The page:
The roster of models challenging the Porsche Macan grows annually. The German firm updated its smallest, most affordable SUV with a new engine, more tech features, and subtle design tweaks to keep it looking fresh.
Emerging Tech

Intel wants its fleet of drones to monitor America’s aging, unsafe bridges

Intel has signed a deal to use its Falcon 8+ drones to carry out bridge inspections. The hope is that these drones will be useful in spotting potential problems before they become serious.
Cars

Aston Martin bets classic car owners will choose volts over carburetors

Aston Martin has converted one of its most sought-after classic models to run on electricity instead of gasoline. The roadster uses electric components sourced from the upcoming Rapide E sedan.
Emerging Tech

Transplanted pig hearts show promise in baboon trials. Are humans next?

Researchers in Germany have successfully transplanted modified pig hearts into baboons. The results take us one step closer to ending organ transplant waiting lists for good. Here's why.
Giveaways

Print your heart’s desire: Enter our giveaway to win a free Monoprice 3D printer

We’re giving away a $400 Monoprice MP Voxel 3D Printer. It's easy to use, especially for beginners, with its simple menu system and touchscreen display. It comes fully assembled so you can spend more time printing instead of setting up.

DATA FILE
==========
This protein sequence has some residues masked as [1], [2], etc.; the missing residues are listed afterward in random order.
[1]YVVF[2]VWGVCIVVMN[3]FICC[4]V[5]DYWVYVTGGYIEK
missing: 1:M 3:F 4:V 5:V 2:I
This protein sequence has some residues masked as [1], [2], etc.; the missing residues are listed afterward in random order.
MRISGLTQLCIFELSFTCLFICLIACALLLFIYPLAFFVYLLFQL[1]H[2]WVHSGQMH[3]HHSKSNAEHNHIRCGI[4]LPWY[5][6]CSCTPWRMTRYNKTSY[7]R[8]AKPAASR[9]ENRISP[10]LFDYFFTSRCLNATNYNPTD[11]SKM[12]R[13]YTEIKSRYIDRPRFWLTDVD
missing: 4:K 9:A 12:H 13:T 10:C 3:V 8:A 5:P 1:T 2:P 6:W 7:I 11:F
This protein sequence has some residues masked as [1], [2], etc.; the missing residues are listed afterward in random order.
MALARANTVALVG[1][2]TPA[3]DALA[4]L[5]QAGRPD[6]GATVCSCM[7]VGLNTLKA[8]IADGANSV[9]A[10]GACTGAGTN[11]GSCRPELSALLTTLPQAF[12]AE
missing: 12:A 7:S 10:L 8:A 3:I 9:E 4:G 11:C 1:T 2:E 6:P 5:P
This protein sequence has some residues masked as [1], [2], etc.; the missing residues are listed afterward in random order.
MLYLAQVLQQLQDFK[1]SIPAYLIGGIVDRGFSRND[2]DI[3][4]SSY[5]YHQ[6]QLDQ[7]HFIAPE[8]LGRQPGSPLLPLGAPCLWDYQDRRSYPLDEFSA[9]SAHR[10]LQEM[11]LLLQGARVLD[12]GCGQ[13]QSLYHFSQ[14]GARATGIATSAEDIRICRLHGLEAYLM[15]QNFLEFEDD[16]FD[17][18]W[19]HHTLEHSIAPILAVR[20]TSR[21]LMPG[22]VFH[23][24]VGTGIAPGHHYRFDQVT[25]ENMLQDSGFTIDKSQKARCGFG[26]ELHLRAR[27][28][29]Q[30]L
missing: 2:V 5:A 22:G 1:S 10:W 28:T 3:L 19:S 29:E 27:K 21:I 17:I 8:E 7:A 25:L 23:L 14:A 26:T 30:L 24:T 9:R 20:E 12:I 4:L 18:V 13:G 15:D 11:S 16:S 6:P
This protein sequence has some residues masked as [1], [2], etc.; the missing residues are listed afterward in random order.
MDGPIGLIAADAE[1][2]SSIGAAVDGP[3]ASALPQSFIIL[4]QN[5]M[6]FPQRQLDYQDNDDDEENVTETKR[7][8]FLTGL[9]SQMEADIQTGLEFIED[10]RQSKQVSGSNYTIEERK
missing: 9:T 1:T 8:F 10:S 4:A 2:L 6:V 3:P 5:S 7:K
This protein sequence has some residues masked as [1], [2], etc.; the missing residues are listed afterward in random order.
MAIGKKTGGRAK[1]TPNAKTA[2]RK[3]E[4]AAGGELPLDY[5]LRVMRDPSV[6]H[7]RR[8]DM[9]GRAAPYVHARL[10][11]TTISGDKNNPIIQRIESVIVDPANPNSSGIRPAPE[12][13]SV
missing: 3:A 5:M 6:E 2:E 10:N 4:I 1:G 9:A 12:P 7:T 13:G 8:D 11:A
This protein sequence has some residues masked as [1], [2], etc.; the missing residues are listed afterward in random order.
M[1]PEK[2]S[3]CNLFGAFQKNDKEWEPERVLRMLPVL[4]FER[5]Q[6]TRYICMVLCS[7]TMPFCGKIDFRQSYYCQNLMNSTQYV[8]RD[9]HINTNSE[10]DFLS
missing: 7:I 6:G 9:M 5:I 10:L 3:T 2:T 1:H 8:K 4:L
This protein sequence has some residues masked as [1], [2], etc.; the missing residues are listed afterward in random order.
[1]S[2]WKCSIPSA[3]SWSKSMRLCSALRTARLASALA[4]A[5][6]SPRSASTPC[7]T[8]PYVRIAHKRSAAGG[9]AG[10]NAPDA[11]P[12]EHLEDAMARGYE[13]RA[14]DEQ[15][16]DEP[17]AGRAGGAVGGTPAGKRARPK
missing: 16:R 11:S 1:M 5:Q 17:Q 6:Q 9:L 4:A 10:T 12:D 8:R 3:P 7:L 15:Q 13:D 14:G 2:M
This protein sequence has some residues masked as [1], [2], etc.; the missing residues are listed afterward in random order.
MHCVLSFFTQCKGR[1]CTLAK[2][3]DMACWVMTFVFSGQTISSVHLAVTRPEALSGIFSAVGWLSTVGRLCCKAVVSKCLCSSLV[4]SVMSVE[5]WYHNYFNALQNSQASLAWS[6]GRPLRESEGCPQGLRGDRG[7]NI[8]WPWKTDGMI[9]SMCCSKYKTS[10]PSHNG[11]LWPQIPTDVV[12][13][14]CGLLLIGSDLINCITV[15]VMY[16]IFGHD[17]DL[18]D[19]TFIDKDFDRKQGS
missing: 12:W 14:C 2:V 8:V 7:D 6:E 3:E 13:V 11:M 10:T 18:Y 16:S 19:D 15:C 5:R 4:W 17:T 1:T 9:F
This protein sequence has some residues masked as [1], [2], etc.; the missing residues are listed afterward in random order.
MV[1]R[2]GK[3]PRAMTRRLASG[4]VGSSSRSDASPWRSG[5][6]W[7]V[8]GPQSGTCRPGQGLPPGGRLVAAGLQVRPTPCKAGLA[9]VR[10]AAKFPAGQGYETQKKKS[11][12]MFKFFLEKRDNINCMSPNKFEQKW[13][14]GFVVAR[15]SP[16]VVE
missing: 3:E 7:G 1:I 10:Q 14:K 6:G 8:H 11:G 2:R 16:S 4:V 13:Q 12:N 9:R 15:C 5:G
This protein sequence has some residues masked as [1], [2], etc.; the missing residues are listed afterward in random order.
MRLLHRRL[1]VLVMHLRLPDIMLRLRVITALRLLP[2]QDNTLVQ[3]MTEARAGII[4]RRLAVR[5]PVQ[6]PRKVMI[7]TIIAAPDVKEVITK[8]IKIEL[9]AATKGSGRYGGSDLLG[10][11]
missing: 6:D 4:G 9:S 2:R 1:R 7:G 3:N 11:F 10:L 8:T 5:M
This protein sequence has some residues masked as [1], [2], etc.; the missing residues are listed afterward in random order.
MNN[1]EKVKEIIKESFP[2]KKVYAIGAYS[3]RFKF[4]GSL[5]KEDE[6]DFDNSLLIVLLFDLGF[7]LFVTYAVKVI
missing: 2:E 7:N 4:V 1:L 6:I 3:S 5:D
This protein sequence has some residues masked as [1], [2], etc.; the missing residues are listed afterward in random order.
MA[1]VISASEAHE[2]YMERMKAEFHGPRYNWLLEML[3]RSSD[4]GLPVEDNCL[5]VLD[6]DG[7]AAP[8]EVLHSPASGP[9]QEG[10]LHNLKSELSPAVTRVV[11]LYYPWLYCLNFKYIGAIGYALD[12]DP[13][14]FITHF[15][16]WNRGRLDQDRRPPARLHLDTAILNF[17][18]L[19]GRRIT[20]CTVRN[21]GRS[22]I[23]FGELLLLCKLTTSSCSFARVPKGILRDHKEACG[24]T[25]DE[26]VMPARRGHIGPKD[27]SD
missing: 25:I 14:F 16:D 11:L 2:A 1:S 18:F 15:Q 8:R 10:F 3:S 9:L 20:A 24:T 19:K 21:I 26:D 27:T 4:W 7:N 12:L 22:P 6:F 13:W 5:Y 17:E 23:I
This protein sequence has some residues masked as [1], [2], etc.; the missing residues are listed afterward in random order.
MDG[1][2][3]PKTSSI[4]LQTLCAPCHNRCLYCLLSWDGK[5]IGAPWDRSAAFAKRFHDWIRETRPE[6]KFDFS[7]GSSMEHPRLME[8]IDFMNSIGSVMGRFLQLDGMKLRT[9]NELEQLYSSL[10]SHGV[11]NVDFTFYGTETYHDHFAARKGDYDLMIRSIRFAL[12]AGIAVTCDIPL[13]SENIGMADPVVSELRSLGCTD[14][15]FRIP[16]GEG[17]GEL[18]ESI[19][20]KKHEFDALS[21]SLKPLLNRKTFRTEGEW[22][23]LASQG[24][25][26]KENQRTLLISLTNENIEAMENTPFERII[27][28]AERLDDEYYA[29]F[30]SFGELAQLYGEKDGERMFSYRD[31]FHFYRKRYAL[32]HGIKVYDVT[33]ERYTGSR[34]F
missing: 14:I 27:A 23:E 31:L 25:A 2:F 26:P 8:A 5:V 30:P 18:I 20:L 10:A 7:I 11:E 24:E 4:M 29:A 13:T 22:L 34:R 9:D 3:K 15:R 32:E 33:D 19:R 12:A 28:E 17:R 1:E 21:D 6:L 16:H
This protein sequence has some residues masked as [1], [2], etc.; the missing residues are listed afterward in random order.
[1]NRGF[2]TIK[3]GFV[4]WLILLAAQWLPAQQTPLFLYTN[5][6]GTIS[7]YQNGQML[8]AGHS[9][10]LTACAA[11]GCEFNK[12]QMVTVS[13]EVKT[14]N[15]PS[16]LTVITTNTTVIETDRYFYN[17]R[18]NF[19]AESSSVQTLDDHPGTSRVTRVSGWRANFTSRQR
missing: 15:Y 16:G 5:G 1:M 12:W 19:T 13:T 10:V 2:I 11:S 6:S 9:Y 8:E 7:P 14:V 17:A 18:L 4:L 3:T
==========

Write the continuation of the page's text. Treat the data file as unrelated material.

Emerging Tech

An A.I. cracks the internet’s squiggly letter bot test in 0.5 seconds

How do you prove that you’re a human when communicating on the internet? The answer used to be by solving a CAPTCHA puzzle. But maybe not for too much longer. Here is the reason why.
Emerging Tech

Makerbot is back with a new 3D printer that’s faster and more precise than ever

MakerBot's new Method 3D printer aims to bridge the gap between home 3D printers and more industrial 3D printing tech. Here are a few of the tantalizing things you can expect from it.
Emerging Tech

Warm ski beanie instantly hardens into a head-protecting helmet upon impact

Wool hats are way more comfortable than hard helmets. You know what they're not? Safer. That could soon change, thanks to an innovative new ski beanie which instantly hardens upon impact.
Deals

Take to the skies with these 5 drones on sale for under $50

On the hunt for some cool tech for under $50? We've rounded up 5 drones under $50 that you can still get before Christmas. These models are great for kids, adults, and anyone just getting started with drones.
Emerging Tech

With this robotic garage, retrieving your car is like using a vending machine

Remembering where we parked our cars can be a real pain. But what if our cars came to find us, rather than the other way around? A new automated robot parking valet system aims to help.
Cars

Best Products of 2018

Our reception desk has so many brown boxes stacked up, it looks like a loading dock. We’re on a first-name basis with the UPS guy. We get new dishwashers more frequently than most people get new shoes. What we’re trying to say is: We…
Emerging Tech

A lidar-equipped truck knows exactly how much de-icer to apply on roads

Lidar is best known as the laser-based technology that helps self-driving cars sense their surroundings. But the city of Knoxville has another, more seasonal use for it: De-icing roads.